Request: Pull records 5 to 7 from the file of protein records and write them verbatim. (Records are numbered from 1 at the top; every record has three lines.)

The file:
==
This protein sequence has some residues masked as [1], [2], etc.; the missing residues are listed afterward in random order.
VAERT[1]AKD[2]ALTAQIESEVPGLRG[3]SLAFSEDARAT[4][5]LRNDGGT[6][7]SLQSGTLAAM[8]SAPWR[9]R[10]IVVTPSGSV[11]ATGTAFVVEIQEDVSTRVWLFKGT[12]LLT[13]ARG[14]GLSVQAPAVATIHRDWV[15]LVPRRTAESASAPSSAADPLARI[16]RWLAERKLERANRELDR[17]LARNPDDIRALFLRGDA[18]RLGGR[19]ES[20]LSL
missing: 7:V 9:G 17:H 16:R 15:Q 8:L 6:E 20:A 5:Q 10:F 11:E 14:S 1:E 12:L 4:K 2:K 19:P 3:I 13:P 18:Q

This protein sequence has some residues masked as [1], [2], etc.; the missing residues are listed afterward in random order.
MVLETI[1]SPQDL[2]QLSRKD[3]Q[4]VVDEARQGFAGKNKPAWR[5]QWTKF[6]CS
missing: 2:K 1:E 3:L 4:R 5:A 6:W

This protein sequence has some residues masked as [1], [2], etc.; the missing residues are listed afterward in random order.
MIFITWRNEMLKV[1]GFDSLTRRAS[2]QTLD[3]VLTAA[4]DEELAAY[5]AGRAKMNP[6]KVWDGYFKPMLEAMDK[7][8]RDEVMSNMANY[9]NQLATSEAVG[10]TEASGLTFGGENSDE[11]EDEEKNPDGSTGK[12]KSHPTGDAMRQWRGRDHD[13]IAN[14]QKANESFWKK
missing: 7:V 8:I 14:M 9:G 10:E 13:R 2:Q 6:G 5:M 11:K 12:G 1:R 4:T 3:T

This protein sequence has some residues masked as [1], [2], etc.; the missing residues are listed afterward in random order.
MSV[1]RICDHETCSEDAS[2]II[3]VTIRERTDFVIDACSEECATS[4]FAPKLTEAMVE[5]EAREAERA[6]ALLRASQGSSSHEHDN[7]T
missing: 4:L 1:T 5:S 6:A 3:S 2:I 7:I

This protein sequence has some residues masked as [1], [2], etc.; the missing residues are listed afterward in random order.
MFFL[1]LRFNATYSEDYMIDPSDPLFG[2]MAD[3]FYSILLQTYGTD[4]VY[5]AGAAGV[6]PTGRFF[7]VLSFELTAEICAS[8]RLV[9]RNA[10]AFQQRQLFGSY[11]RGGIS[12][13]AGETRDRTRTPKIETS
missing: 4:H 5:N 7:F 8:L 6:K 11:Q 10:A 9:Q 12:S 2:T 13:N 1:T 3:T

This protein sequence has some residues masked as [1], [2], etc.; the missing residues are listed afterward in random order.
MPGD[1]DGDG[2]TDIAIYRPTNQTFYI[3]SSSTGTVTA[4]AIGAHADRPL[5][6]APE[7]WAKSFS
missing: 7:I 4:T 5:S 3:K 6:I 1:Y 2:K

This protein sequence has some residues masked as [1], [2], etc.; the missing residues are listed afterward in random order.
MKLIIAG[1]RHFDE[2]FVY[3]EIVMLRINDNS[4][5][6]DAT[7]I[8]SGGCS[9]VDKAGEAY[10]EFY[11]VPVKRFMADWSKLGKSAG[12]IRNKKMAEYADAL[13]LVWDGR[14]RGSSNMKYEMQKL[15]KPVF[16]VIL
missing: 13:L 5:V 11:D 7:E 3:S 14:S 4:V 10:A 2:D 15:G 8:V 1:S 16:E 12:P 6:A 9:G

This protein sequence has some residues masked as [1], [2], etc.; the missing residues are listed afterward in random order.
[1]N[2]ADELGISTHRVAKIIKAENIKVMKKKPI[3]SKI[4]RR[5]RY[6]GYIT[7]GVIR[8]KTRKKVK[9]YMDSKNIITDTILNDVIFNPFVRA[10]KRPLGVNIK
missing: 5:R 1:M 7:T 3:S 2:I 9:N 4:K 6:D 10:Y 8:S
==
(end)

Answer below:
This protein sequence has some residues masked as [1], [2], etc.; the missing residues are listed afterward in random order.
MFFL[1]LRFNATYSEDYMIDPSDPLFG[2]MAD[3]FYSILLQTYGTD[4]VY[5]AGAAGV[6]PTGRFF[7]VLSFELTAEICAS[8]RLV[9]RNA[10]AFQQRQLFGSY[11]RGGIS[12][13]AGETRDRTRTPKIETS
missing: 4:H 5:N 7:F 8:L 6:K 11:Q 10:A 9:Q 12:S 2:T 13:N 1:T 3:T

This protein sequence has some residues masked as [1], [2], etc.; the missing residues are listed afterward in random order.
MPGD[1]DGDG[2]TDIAIYRPTNQTFYI[3]SSSTGTVTA[4]AIGAHADRPL[5][6]APE[7]WAKSFS
missing: 7:I 4:T 5:S 3:K 6:I 1:Y 2:K

This protein sequence has some residues masked as [1], [2], etc.; the missing residues are listed afterward in random order.
MKLIIAG[1]RHFDE[2]FVY[3]EIVMLRINDNS[4][5][6]DAT[7]I[8]SGGCS[9]VDKAGEAY[10]EFY[11]VPVKRFMADWSKLGKSAG[12]IRNKKMAEYADAL[13]LVWDGR[14]RGSSNMKYEMQKL[15]KPVF[16]VIL
missing: 13:L 5:V 11:D 7:E 3:S 14:S 4:V 10:A 2:D 15:G 8:V 1:S 16:E 12:P 6:A 9:G